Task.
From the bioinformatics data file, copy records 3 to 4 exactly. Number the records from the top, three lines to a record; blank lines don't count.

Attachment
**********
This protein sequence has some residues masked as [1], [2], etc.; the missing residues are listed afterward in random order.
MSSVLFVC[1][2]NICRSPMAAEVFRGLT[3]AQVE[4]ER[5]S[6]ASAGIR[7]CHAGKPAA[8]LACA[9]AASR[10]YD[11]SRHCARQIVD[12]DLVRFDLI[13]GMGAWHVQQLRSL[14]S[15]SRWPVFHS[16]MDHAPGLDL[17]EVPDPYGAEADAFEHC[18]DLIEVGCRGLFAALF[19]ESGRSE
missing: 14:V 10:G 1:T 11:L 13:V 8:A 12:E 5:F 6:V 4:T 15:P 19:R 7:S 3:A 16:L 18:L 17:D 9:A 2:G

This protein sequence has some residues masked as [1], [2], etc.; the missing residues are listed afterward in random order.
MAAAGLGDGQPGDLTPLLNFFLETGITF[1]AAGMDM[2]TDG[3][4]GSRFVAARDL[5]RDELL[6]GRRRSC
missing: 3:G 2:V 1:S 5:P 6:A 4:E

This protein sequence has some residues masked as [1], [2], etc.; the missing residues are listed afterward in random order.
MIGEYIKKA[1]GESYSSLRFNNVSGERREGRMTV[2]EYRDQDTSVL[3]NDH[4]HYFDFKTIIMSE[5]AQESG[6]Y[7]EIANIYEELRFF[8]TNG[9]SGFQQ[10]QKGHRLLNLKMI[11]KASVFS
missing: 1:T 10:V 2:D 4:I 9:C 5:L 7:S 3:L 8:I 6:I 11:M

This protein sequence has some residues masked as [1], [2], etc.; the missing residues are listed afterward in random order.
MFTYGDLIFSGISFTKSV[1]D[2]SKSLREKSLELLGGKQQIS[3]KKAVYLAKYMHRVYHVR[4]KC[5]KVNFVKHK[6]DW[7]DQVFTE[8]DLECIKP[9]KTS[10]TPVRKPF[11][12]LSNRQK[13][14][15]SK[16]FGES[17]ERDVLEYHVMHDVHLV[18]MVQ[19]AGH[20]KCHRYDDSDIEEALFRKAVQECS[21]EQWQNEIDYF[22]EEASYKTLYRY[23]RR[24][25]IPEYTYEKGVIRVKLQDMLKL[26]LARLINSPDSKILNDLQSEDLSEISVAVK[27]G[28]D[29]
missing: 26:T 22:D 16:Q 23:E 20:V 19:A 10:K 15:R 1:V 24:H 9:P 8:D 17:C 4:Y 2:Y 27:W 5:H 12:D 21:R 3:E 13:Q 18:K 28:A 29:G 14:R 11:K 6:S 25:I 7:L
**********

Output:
This protein sequence has some residues masked as [1], [2], etc.; the missing residues are listed afterward in random order.
MIGEYIKKA[1]GESYSSLRFNNVSGERREGRMTV[2]EYRDQDTSVL[3]NDH[4]HYFDFKTIIMSE[5]AQESG[6]Y[7]EIANIYEELRFF[8]TNG[9]SGFQQ[10]QKGHRLLNLKMI[11]KASVFS
missing: 1:T 10:V 2:D 4:I 9:C 5:L 7:S 3:L 8:I 6:I 11:M

This protein sequence has some residues masked as [1], [2], etc.; the missing residues are listed afterward in random order.
MFTYGDLIFSGISFTKSV[1]D[2]SKSLREKSLELLGGKQQIS[3]KKAVYLAKYMHRVYHVR[4]KC[5]KVNFVKHK[6]DW[7]DQVFTE[8]DLECIKP[9]KTS[10]TPVRKPF[11][12]LSNRQK[13][14][15]SK[16]FGES[17]ERDVLEYHVMHDVHLV[18]MVQ[19]AGH[20]KCHRYDDSDIEEALFRKAVQECS[21]EQWQNEIDYF[22]EEASYKTLYRY[23]RR[24][25]IPEYTYEKGVIRVKLQDMLKL[26]LARLINSPDSKILNDLQSEDLSEISVAVK[27]G[28]D[29]
missing: 26:T 22:D 16:Q 23:E 20:V 19:A 10:K 15:R 1:V 24:H 9:P 8:D 17:C 4:Y 2:Y 27:W 5:H 12:D 21:R 3:E 13:Q 18:K 28:A 29:G 14:R 11:K 6:S 25:I 7:L